A year ago, I wrote about Snap Inc.’s announcement of its foray into the wearable technology world with a new product: Spectacles. I addressed the concerns that they were too similar to Google Glass and would flop in the same way, with points that included price, demographics and functionality. I thought all signs pointed to a successful product, but alas, I was mistaken.
Spectacles aren’t doing so well anymore. According to Business Insider, Snap’s internal data indicates that under half of Spectacles owners actually continued to use the product after four weeks. Understandably, the novelty of the product wore off quickly and the juvenile appearance of the glasses made it difficult to assimilate into popular culture.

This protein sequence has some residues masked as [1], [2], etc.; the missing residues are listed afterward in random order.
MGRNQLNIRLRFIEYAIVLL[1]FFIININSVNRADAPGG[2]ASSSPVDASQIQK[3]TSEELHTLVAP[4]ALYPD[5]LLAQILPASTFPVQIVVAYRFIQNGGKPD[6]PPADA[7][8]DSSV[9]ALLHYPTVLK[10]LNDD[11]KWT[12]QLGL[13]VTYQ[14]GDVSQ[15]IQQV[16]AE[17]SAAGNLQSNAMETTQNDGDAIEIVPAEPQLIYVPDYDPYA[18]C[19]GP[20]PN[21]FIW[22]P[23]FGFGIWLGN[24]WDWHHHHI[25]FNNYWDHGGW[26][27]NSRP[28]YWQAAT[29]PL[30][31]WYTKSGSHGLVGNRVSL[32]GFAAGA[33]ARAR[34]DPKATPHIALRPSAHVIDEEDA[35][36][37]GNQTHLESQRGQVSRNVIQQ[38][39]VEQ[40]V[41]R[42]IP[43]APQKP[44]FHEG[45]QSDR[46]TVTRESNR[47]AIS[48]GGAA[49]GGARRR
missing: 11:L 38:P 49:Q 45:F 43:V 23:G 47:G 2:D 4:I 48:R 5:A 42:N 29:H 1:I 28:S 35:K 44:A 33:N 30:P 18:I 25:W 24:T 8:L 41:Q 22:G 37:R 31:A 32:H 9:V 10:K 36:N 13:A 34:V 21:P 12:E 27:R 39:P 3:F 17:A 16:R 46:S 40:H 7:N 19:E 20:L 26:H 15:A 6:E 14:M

The fleeting popularity of Spectacles has also contributed to a surplus of the product in storage. A report by The Information states that Snap has “hundreds of thousands” of unsold Spectacles sitting in warehouses. However, Snap’s CEO Evan Spiegel is remaining positive, stating that Snap sold 50,000 more pairs than anticipated. He added, “We’re just sort of beginning to dabble in hardware.”
Even so, Snap’s stock is declining. Investor Place reports that by next week, a loss of 30-32 cents per share is due.
Snap is not all bad news, though. Snapchat advertising is heading in a positive direction, with “a tracked 101% increase in quarterly ad spend among Snapchat advertisers to the end of June.” Additionally, “in less than a month more than 29 million unique US viewers have tuned into NBC News’ new twice-daily Snapchat Show, Stay Tuned,” the first ever daily news program on Snapchat.
It’s hard to tell at this point what all of this means for the future of Snap, but it’s clear at this point that it’s core value still comes from its social platform, not its products.